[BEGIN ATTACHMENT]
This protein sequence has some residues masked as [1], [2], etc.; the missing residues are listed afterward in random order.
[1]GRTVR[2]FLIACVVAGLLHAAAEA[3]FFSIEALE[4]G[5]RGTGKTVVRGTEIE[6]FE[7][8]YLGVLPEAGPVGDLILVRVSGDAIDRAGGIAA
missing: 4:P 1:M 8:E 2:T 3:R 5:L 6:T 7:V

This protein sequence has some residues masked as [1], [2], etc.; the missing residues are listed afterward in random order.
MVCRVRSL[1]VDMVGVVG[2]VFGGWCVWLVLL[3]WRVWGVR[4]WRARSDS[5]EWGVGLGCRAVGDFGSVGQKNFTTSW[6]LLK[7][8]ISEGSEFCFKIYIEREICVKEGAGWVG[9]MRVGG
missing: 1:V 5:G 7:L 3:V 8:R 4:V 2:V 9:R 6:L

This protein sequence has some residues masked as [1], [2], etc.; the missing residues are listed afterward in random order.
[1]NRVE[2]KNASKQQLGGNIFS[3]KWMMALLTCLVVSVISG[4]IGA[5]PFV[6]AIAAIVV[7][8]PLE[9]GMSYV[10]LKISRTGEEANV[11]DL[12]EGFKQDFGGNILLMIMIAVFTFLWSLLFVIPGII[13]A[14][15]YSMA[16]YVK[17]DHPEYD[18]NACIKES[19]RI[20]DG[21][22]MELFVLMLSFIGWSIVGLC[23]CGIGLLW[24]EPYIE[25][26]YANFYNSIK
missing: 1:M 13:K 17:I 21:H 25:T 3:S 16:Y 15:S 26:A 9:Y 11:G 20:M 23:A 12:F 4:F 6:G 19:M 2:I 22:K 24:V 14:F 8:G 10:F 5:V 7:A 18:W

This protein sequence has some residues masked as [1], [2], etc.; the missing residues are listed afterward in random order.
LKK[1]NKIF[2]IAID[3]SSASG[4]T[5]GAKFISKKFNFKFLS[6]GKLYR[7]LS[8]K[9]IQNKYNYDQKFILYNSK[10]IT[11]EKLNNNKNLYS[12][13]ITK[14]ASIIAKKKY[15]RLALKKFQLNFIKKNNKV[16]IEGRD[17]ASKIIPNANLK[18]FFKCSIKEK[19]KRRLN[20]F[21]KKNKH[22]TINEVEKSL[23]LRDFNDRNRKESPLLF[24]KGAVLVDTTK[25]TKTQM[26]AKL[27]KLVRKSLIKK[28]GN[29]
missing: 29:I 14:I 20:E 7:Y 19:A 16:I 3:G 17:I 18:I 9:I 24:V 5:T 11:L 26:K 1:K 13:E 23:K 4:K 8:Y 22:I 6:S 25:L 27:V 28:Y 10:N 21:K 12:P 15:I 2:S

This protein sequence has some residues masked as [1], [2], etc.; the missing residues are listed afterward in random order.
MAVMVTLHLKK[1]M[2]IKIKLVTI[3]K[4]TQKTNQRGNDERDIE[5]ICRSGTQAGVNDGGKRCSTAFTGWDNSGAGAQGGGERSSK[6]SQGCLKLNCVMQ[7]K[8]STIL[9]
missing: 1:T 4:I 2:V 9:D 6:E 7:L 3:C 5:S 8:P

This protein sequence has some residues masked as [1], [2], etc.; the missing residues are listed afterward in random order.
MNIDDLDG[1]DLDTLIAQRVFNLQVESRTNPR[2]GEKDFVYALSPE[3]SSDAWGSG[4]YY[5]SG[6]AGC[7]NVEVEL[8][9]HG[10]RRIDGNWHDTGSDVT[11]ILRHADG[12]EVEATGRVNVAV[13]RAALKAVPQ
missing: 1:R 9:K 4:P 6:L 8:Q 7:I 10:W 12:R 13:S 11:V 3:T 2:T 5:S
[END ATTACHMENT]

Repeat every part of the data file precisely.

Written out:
This protein sequence has some residues masked as [1], [2], etc.; the missing residues are listed afterward in random order.
[1]GRTVR[2]FLIACVVAGLLHAAAEA[3]FFSIEALE[4]G[5]RGTGKTVVRGTEIE[6]FE[7][8]YLGVLPEAGPVGDLILVRVSGDAIDRAGGIAA
missing: 4:P 1:M 8:E 2:T 3:R 5:L 6:T 7:V

This protein sequence has some residues masked as [1], [2], etc.; the missing residues are listed afterward in random order.
MVCRVRSL[1]VDMVGVVG[2]VFGGWCVWLVLL[3]WRVWGVR[4]WRARSDS[5]EWGVGLGCRAVGDFGSVGQKNFTTSW[6]LLK[7][8]ISEGSEFCFKIYIEREICVKEGAGWVG[9]MRVGG
missing: 1:V 5:G 7:L 3:V 8:R 4:V 2:V 9:R 6:L

This protein sequence has some residues masked as [1], [2], etc.; the missing residues are listed afterward in random order.
[1]NRVE[2]KNASKQQLGGNIFS[3]KWMMALLTCLVVSVISG[4]IGA[5]PFV[6]AIAAIVV[7][8]PLE[9]GMSYV[10]LKISRTGEEANV[11]DL[12]EGFKQDFGGNILLMIMIAVFTFLWSLLFVIPGII[13]A[14][15]YSMA[16]YVK[17]DHPEYD[18]NACIKES[19]RI[20]DG[21][22]MELFVLMLSFIGWSIVGLC[23]CGIGLLW[24]EPYIE[25][26]YANFYNSIK
missing: 1:M 13:K 17:I 21:H 25:T 3:S 16:Y 15:S 26:A 9:Y 11:G 20:M 23:A 12:F 4:F 6:G 19:M 2:I 22:K 24:V 14:F 8:G 10:F 5:V 7:A 18:W

This protein sequence has some residues masked as [1], [2], etc.; the missing residues are listed afterward in random order.
LKK[1]NKIF[2]IAID[3]SSASG[4]T[5]GAKFISKKFNFKFLS[6]GKLYR[7]LS[8]K[9]IQNKYNYDQKFILYNSK[10]IT[11]EKLNNNKNLYS[12][13]ITK[14]ASIIAKKKY[15]RLALKKFQLNFIKKNNKV[16]IEGRD[17]ASKIIPNANLK[18]FFKCSIKEK[19]KRRLN[20]F[21]KKNKH[22]TINEVEKSL[23]LRDFNDRNRKESPLLF[24]KGAVLVDTTK[25]TKTQM[26]AKL[27]KLVRKSLIKK[28]GN[29]
missing: 29:I 14:I 20:E 7:Y 19:A 16:I 3:G 17:I 18:I 9:I 24:V 5:T 11:L 26:K 1:K 13:E 23:K 4:K 8:Y 22:I 6:S 25:L 27:V 28:Y 10:N 21:K 12:P 15:I 2:S

This protein sequence has some residues masked as [1], [2], etc.; the missing residues are listed afterward in random order.
MAVMVTLHLKK[1]M[2]IKIKLVTI[3]K[4]TQKTNQRGNDERDIE[5]ICRSGTQAGVNDGGKRCSTAFTGWDNSGAGAQGGGERSSK[6]SQGCLKLNCVMQ[7]K[8]STIL[9]
missing: 1:T 4:I 2:V 9:D 6:E 7:L 3:C 5:S 8:P

This protein sequence has some residues masked as [1], [2], etc.; the missing residues are listed afterward in random order.
MNIDDLDG[1]DLDTLIAQRVFNLQVESRTNPR[2]GEKDFVYALSPE[3]SSDAWGSG[4]YY[5]SG[6]AGC[7]NVEVEL[8][9]HG[10]RRIDGNWHDTGSDVT[11]ILRHADG[12]EVEATGRVNVAV[13]RAALKAVPQ
missing: 1:R 9:K 4:P 6:L 8:Q 7:I 10:W 12:R 13:S 11:V 3:T 2:T 5:S